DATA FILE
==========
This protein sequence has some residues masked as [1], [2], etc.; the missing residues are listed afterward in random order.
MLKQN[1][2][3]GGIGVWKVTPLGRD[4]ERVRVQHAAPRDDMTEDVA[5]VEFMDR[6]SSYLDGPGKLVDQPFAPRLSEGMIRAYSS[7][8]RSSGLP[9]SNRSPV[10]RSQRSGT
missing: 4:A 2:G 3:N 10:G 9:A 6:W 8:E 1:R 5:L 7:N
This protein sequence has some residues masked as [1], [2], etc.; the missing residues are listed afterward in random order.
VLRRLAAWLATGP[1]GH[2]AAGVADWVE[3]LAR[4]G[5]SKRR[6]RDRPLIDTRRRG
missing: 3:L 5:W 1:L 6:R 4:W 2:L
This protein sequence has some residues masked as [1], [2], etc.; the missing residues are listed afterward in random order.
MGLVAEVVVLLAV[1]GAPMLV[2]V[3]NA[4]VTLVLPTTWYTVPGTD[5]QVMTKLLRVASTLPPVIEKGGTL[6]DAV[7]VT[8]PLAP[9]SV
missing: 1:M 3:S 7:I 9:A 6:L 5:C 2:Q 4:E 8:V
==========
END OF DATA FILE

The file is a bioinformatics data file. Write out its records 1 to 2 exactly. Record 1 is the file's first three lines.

This protein sequence has some residues masked as [1], [2], etc.; the missing residues are listed afterward in random order.
MLKQN[1][2][3]GGIGVWKVTPLGRD[4]ERVRVQHAAPRDDMTEDVA[5]VEFMDR[6]SSYLDGPGKLVDQPFAPRLSEGMIRAYSS[7][8]RSSGLP[9]SNRSPV[10]RSQRSGT
missing: 4:A 2:G 3:N 10:G 9:A 6:W 8:E 1:R 5:L 7:N
This protein sequence has some residues masked as [1], [2], etc.; the missing residues are listed afterward in random order.
VLRRLAAWLATGP[1]GH[2]AAGVADWVE[3]LAR[4]G[5]SKRR[6]RDRPLIDTRRRG
missing: 3:L 5:W 1:L 6:R 4:W 2:L